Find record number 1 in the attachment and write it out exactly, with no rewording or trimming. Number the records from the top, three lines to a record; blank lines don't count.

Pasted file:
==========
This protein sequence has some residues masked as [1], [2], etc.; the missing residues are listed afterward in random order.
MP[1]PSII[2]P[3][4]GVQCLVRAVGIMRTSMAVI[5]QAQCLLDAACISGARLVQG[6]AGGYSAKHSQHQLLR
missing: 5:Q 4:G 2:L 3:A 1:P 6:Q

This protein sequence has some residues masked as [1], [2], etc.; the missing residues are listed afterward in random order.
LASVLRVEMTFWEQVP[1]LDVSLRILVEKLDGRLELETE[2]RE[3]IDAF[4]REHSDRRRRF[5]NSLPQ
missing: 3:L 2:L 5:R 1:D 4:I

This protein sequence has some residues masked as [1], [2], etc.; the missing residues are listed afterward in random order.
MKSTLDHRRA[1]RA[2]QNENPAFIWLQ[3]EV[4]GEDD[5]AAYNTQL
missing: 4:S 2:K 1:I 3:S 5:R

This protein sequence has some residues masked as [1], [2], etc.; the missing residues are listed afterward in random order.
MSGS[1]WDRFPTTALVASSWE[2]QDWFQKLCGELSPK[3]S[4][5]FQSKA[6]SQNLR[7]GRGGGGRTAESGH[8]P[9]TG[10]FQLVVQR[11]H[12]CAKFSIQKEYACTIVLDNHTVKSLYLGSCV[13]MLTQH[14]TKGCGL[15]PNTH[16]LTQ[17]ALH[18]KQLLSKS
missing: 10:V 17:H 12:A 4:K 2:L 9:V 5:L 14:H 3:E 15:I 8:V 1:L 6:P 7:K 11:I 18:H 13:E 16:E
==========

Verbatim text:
This protein sequence has some residues masked as [1], [2], etc.; the missing residues are listed afterward in random order.
MP[1]PSII[2]P[3][4]GVQCLVRAVGIMRTSMAVI[5]QAQCLLDAACISGARLVQG[6]AGGYSAKHSQHQLLR
missing: 5:Q 4:G 2:L 3:A 1:P 6:Q